cruel and unusual punishment

Reply Mon 24 Nov, 2008 08:54 am

A US judge has found a unique way of punishing noise polluters by forcing them to listen to music that they hate.

Judge Paul Sacco from Fort Lupton, Colorado makes persistent noise nuisances listen to music from the likes of Barry Manilow and Barney the Dinosaur.

He claims his method of making offenders sit in a room and listen to music they don't like for one hour has seen a massive drop in the number of repeat offenders in the small town.

"These people should have to listen to music they don't like," Mr Sacco told local news station KUSA-TV.

"Most kids don't want to hear somebody like Glenn Close trying to sing opera," he said.

Sacco brought in the punishment when he noticed that many of the repeat offenders simply showed up at his courtroom to pay their fine with cash.

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Type: Discussion • Score: 3 • Views: 1,231 • Replies: 8
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Reply Mon 24 Nov, 2008 09:10 am
I love it. Let the punishment fit the crime. While the judge is thinking of a proper punishment, how about a few hours of The Carpenters??? Laughing
Reply Mon 24 Nov, 2008 10:22 am
How about having to listen to McCain and Palin campaign speeches for several days. That's enough to reform anyone.

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Reply Mon 24 Nov, 2008 11:39 am
I like the way this judge thinks. Good idea, and probably quite effective.
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Merry Andrew
Reply Mon 24 Nov, 2008 12:18 pm
I LIKED THE CARPENTERS Go ahead -- heh heh -- punish me.
Reply Mon 24 Nov, 2008 03:04 pm
Indeed an innovative approach. However, judges are there to make money so I assume he must fine them as well.
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Reply Mon 24 Nov, 2008 03:31 pm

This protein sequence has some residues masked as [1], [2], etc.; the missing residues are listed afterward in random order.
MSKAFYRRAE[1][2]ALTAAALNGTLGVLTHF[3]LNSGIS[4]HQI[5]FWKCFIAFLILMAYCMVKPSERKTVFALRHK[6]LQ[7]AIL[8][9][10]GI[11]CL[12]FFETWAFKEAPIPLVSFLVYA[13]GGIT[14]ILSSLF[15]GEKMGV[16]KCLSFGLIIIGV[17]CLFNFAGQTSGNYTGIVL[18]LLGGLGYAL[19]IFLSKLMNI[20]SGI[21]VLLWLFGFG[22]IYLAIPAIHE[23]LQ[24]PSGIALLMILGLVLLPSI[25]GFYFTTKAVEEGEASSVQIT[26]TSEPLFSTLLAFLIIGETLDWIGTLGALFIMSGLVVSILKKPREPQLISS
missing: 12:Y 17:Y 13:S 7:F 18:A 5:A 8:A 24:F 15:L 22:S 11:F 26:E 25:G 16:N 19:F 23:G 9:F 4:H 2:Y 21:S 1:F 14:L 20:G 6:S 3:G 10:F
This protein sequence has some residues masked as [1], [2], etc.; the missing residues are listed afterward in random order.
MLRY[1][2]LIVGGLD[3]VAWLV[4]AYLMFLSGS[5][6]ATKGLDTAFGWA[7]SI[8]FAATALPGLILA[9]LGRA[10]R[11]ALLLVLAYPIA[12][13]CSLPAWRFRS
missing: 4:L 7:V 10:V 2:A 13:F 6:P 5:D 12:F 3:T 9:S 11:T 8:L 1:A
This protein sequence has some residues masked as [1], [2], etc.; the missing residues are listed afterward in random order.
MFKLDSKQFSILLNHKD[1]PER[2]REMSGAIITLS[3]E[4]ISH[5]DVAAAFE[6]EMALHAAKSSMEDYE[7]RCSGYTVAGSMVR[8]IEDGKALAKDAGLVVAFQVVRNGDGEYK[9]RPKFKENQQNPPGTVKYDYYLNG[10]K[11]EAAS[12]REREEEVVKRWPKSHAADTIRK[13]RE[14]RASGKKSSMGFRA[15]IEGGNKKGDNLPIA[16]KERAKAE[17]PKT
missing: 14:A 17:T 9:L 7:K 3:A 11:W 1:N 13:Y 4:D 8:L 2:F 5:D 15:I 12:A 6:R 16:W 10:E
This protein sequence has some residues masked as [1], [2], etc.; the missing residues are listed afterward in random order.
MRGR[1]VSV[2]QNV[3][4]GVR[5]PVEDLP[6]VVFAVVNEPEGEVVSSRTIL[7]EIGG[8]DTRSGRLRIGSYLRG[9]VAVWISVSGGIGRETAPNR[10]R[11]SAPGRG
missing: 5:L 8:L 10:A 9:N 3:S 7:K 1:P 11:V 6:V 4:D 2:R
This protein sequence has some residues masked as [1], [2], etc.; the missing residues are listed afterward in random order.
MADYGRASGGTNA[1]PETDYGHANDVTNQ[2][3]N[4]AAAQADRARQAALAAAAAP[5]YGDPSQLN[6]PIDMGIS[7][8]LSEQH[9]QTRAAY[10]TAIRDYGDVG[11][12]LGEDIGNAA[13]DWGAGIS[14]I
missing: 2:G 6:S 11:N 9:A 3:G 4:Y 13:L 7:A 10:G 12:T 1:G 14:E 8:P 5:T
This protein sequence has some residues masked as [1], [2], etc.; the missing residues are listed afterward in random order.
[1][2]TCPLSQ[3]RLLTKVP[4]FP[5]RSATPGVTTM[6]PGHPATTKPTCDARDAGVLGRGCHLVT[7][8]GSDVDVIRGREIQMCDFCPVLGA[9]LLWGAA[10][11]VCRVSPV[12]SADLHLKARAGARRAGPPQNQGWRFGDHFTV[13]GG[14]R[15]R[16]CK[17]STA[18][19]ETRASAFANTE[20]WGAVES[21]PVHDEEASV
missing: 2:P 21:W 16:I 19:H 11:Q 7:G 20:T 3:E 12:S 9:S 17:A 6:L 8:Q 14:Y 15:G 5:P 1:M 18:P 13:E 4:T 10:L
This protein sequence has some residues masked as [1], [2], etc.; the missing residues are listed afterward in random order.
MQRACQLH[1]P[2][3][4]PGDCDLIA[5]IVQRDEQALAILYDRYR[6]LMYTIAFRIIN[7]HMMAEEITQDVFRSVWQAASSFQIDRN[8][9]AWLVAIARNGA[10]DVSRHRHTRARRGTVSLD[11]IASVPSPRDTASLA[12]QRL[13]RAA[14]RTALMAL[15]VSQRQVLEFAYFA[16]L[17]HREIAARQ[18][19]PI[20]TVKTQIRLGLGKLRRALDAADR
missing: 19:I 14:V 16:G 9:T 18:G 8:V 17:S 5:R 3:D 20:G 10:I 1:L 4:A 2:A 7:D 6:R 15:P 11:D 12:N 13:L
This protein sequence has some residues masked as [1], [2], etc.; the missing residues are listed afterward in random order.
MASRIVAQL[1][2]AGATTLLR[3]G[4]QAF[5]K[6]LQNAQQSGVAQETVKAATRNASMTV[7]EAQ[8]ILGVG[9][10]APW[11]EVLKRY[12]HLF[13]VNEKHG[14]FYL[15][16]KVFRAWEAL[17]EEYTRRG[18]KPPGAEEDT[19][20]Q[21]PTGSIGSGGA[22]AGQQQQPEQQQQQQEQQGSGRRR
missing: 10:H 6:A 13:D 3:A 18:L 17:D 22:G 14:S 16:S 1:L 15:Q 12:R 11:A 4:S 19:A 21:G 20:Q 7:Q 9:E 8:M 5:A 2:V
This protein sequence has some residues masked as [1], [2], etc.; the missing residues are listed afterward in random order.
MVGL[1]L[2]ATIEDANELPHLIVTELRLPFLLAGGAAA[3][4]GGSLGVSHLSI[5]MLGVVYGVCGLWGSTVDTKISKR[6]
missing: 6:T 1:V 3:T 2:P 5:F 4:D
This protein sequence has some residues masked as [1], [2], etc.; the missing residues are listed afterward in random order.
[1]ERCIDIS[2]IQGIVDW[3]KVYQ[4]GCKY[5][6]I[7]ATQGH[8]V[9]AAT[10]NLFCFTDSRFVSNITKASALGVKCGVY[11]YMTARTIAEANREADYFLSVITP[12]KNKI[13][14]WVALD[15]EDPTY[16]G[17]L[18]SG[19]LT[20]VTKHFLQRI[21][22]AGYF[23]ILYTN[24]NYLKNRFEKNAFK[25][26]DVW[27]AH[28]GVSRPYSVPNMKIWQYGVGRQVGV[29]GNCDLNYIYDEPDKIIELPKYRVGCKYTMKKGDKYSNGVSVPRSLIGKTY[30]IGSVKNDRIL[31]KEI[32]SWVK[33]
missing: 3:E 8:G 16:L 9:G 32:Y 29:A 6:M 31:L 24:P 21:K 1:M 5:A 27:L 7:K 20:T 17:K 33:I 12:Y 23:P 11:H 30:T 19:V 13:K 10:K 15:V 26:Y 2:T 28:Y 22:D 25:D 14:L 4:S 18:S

Yay!!! That's such a clever consequence.

Very empathy building.
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Reply Mon 24 Nov, 2008 03:46 pm
@Merry Andrew,
Andrew- I certainly don't expect that YOU would be one of the people who engages in noise pollution!
Reply Mon 24 Nov, 2008 04:31 pm
I had a neighbor two doors down - sad story over time, actually, but I'll skip along - who was out of her tree about the guy who played bongos in the place next door to her. He didn't do it that often, usually a sunday afternoon, and we enjoyed his drumming. At what was thus three doorways away, it was perfect music to garden by, weed by.

She got him back by taking out her spaghetti pot and and a metal kitchen implement and doing some drumming herself, but not at the same time he did. It was clearly retributive. He eventually moved, and I hope not because of her.
He was a person of color and that was the seventies, so it might have been a combo thing - I think it was, from some remark or other.

Then we have my husband and I calling the police on the mad-guitarist-at-full-blast-with-no melody-not even chords of any sort. He moved too, but we almost did before him.

Finally, an old boss lived in a lively apartment complex, and was staying up a lot of the night to right a medical paper. So when the extremely loud music emanated from across the courtyard and requests for them to shut it up were to no avail, he set the alarm and his stereo system newly facing out his window for 5 a.m. The needle was set on Tchaikovsky's cannon sequence in the 1812 overture, at full volume. He quickly shut the window.

I agree with anyone who mentions that this punished the entire building, but, still, I think of it as a good story.

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